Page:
In Flint, Michigan, a hypnotist makes a volunteer from the audience play the “imaginary banjo in accompaniment to his own and the audience’s enjoyment.” Here we see the origin of two common tropes in air guitar coverage today: air guitar as bodily trance and air guitar as lack of control of one’s rational capabilities. (via the Wheeling Daily Intelligencer 2/7/1889)
Here’s another example. A man played air piano in prison: “Subley spends his time in jail playing on an imaginary piano, hopping thus to give the impression that he is insane and so escape a more severe punishment.” They guy was serving time for writing the family members of his fellow inmates, asking them to send money for their ill incarcerated relatives. This comes via the Seattle Star (2/22/1909).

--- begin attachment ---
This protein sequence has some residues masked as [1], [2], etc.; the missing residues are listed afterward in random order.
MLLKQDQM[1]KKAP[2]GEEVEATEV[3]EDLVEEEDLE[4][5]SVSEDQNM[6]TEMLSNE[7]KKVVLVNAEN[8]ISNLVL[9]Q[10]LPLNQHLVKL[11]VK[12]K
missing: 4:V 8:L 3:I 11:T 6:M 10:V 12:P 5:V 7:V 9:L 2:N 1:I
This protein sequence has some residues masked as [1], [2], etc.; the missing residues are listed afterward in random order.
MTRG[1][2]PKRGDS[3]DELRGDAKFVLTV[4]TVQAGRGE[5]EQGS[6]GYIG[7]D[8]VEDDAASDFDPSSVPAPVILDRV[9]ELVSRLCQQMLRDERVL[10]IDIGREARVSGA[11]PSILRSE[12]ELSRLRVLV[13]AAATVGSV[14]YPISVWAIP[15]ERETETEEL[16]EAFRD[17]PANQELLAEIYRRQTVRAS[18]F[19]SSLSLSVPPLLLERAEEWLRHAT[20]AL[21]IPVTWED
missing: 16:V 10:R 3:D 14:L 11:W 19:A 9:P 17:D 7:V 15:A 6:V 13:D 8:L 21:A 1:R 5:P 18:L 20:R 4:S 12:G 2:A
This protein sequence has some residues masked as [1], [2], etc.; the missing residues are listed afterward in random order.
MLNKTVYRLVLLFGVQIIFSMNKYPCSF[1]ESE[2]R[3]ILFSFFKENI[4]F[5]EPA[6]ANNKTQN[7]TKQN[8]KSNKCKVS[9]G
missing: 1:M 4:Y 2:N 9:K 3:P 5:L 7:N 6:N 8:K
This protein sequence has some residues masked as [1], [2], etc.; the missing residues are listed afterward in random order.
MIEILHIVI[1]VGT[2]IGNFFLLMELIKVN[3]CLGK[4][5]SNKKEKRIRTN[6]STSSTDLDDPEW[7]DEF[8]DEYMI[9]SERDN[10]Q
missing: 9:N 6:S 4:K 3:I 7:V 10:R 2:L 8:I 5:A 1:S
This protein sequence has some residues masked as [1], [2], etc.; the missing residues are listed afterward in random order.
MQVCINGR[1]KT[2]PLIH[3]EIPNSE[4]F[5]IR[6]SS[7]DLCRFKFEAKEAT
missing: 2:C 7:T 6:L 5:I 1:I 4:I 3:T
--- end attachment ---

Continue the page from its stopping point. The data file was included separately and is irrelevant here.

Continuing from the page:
And, finally, here’s an example of a (presumably white) hypnotist making a black man play the imaginary banjo by using a broom as a prop. There’s an overt racist tone in this review–note how the music instrument becomes an instrument of racial domination (even though the instrument itself is imaginary). The article goes on to describe various levels of humiliation that the man had to endure as the hypnotist made him perform various antics under the spell. The final lines are especially shocking. It’s hard to believe this isn’t fiction, but its clearly a narrativized review for an entertainment series at a place called “The People’s” (1886).